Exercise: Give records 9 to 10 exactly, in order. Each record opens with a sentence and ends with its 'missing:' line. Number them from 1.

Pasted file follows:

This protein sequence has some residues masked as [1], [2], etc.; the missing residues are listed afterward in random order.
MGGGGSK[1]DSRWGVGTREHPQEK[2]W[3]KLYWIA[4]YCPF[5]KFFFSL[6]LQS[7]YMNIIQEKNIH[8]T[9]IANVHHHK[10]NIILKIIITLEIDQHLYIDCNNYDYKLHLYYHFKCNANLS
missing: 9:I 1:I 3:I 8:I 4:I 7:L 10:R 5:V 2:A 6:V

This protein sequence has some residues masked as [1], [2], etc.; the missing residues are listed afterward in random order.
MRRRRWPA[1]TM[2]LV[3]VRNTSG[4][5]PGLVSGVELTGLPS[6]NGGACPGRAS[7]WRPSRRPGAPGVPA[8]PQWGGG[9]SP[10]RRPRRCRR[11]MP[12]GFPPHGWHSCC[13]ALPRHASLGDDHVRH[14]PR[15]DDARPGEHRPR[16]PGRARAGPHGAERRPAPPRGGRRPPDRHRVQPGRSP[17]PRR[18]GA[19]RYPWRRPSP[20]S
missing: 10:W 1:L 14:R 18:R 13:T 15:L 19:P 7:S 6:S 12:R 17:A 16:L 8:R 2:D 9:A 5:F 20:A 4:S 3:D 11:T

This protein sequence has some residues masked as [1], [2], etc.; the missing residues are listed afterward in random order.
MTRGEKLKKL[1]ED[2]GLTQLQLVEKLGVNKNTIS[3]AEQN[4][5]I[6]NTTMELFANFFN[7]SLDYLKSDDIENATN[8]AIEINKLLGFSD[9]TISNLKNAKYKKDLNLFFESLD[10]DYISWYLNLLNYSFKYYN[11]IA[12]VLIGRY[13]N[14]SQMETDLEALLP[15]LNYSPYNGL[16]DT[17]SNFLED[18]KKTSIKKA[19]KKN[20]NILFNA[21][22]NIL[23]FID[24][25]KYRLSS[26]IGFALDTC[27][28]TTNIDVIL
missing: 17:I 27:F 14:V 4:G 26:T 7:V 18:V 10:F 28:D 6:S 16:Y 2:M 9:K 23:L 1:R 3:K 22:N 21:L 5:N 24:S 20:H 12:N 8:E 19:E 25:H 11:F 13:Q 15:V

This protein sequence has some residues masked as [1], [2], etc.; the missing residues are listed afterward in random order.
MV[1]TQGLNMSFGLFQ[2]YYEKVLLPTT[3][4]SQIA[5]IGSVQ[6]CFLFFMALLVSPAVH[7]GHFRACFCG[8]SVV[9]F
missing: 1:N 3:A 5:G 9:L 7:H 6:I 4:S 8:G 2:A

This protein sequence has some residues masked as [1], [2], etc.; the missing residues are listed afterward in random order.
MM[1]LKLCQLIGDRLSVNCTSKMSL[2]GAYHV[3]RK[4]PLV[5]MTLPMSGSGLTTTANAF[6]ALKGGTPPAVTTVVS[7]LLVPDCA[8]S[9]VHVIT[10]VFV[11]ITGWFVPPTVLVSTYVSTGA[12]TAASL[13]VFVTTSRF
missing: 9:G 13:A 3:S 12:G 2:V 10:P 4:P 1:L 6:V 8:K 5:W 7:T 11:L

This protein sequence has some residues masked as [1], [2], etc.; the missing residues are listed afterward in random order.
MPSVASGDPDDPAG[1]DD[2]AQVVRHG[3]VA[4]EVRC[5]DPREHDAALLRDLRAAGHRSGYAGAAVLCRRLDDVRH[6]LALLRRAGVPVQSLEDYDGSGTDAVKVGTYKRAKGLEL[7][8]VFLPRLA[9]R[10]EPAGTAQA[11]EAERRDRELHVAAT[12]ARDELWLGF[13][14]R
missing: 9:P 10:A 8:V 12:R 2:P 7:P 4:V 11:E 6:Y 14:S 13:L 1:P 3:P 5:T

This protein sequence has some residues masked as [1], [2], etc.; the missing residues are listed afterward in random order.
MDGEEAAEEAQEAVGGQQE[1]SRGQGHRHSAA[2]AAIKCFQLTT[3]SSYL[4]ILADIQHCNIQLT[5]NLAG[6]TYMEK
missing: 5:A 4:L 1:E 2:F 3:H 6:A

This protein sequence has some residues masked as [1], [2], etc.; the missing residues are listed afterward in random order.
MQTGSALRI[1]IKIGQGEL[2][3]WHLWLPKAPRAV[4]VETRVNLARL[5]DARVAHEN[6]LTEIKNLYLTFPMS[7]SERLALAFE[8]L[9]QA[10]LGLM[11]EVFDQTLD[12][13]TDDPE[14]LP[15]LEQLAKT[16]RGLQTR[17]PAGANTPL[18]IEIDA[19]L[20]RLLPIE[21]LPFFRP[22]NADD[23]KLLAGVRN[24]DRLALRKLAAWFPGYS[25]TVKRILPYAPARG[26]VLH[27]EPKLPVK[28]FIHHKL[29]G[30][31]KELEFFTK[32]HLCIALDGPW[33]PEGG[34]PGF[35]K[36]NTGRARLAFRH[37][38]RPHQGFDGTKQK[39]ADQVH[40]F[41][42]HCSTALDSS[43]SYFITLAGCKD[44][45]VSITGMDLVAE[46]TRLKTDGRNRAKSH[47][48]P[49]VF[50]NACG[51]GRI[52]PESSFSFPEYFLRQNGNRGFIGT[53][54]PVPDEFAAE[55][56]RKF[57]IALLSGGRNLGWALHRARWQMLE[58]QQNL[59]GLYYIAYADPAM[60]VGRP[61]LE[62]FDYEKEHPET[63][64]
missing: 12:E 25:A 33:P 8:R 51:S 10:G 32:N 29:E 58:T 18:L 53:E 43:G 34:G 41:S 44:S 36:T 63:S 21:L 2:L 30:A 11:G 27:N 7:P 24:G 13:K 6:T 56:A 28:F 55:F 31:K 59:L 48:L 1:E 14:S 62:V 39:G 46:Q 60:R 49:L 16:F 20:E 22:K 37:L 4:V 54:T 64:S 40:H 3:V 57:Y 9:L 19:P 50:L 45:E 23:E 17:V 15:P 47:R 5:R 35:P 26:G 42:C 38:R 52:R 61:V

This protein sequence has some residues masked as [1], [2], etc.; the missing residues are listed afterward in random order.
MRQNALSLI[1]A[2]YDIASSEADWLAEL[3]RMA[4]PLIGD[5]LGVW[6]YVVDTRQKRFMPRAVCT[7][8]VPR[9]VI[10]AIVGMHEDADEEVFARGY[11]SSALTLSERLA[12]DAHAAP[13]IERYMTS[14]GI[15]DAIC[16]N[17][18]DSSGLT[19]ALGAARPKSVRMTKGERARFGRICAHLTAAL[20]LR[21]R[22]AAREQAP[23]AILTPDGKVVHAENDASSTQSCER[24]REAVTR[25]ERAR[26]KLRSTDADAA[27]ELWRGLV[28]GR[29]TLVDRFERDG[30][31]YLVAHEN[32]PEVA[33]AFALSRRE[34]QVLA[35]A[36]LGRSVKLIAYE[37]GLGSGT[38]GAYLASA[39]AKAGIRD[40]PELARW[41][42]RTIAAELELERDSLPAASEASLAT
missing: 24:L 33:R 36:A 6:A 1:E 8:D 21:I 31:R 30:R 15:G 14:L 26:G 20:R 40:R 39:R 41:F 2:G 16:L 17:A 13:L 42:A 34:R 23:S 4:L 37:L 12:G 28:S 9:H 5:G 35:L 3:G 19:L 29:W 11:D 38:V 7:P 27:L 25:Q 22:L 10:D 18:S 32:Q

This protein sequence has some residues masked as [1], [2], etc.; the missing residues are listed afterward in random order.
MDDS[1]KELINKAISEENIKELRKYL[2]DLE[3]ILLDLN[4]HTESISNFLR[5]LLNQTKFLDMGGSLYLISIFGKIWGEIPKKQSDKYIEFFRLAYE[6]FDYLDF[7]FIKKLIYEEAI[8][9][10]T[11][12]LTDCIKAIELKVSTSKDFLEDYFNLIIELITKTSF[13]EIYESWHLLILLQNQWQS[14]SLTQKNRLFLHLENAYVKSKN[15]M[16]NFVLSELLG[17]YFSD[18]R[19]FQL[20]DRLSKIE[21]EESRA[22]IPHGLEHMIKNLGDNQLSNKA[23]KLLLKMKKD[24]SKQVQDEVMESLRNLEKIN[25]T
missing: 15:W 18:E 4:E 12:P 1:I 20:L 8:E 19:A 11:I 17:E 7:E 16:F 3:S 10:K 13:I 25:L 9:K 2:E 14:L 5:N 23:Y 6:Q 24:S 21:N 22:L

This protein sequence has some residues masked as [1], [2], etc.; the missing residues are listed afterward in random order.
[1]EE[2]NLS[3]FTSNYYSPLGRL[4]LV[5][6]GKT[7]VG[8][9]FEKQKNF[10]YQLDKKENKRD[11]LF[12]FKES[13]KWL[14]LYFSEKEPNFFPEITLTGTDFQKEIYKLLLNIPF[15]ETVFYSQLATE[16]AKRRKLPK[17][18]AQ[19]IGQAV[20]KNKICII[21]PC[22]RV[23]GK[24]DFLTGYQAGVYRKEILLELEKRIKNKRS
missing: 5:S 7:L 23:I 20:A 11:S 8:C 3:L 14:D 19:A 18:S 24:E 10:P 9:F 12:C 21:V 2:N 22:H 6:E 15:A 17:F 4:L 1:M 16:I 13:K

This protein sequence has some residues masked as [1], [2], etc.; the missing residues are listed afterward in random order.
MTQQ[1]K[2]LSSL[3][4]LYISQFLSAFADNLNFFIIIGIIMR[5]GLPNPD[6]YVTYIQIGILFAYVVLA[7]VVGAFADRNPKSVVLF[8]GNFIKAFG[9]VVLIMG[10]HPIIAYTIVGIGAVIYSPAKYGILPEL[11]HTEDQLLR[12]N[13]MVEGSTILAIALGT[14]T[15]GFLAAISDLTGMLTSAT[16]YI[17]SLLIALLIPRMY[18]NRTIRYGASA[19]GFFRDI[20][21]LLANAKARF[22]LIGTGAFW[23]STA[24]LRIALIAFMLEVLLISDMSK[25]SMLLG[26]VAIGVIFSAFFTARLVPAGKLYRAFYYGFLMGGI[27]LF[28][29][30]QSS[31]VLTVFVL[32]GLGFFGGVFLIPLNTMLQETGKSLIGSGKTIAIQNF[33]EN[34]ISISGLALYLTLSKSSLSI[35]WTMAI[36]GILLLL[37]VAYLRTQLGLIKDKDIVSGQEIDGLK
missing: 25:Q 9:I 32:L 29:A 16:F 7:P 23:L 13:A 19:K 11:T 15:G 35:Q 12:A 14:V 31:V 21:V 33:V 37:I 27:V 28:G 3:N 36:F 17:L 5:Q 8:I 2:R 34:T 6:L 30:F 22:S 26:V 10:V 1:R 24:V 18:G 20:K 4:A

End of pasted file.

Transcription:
This protein sequence has some residues masked as [1], [2], etc.; the missing residues are listed afterward in random order.
MRQNALSLI[1]A[2]YDIASSEADWLAEL[3]RMA[4]PLIGD[5]LGVW[6]YVVDTRQKRFMPRAVCT[7][8]VPR[9]VI[10]AIVGMHEDADEEVFARGY[11]SSALTLSERLA[12]DAHAAP[13]IERYMTS[14]GI[15]DAIC[16]N[17][18]DSSGLT[19]ALGAARPKSVRMTKGERARFGRICAHLTAAL[20]LR[21]R[22]AAREQAP[23]AILTPDGKVVHAENDASSTQSCER[24]REAVTR[25]ERAR[26]KLRSTDADAA[27]ELWRGLV[28]GR[29]TLVDRFERDG[30][31]YLVAHEN[32]PEVA[33]AFALSRRE[34]QVLA[35]A[36]LGRSVKLIAYE[37]GLGSGT[38]GAYLASA[39]AKAGIRD[40]PELARW[41][42]RTIAAELELERDSLPAASEASLAT
missing: 24:L 33:R 36:A 6:A 1:E 8:D 21:I 31:R 30:R 15:G 14:L 26:G 20:R 40:R 39:R 41:F 2:G 16:L 17:A 13:L 42:A 34:R 23:S 4:L 37:L 12:G 28:S 9:H 5:G 35:L 3:G 19:L 29:W 11:D 38:V 7:P 27:L 25:Q 22:L 10:D 18:S 32:Q

This protein sequence has some residues masked as [1], [2], etc.; the missing residues are listed afterward in random order.
MDDS[1]KELINKAISEENIKELRKYL[2]DLE[3]ILLDLN[4]HTESISNFLR[5]LLNQTKFLDMGGSLYLISIFGKIWGEIPKKQSDKYIEFFRLAYE[6]FDYLDF[7]FIKKLIYEEAI[8][9][10]T[11][12]LTDCIKAIELKVSTSKDFLEDYFNLIIELITKTSF[13]EIYESWHLLILLQNQWQS[14]SLTQKNRLFLHLENAYVKSKN[15]M[16]NFVLSELLG[17]YFSD[18]R[19]FQL[20]DRLSKIE[21]EESRA[22]IPHGLEHMIKNLGDNQLSNKA[23]KLLLKMKKD[24]SKQVQDEVMESLRNLEKIN[25]T
missing: 15:W 18:E 4:E 12:P 1:I 20:L 8:E 19:A 11:I 17:E 7:E 16:F 3:S 10:K 13:I 25:L 9:K 2:E 14:L 5:N 23:Y 6:Q 24:S 21:N 22:L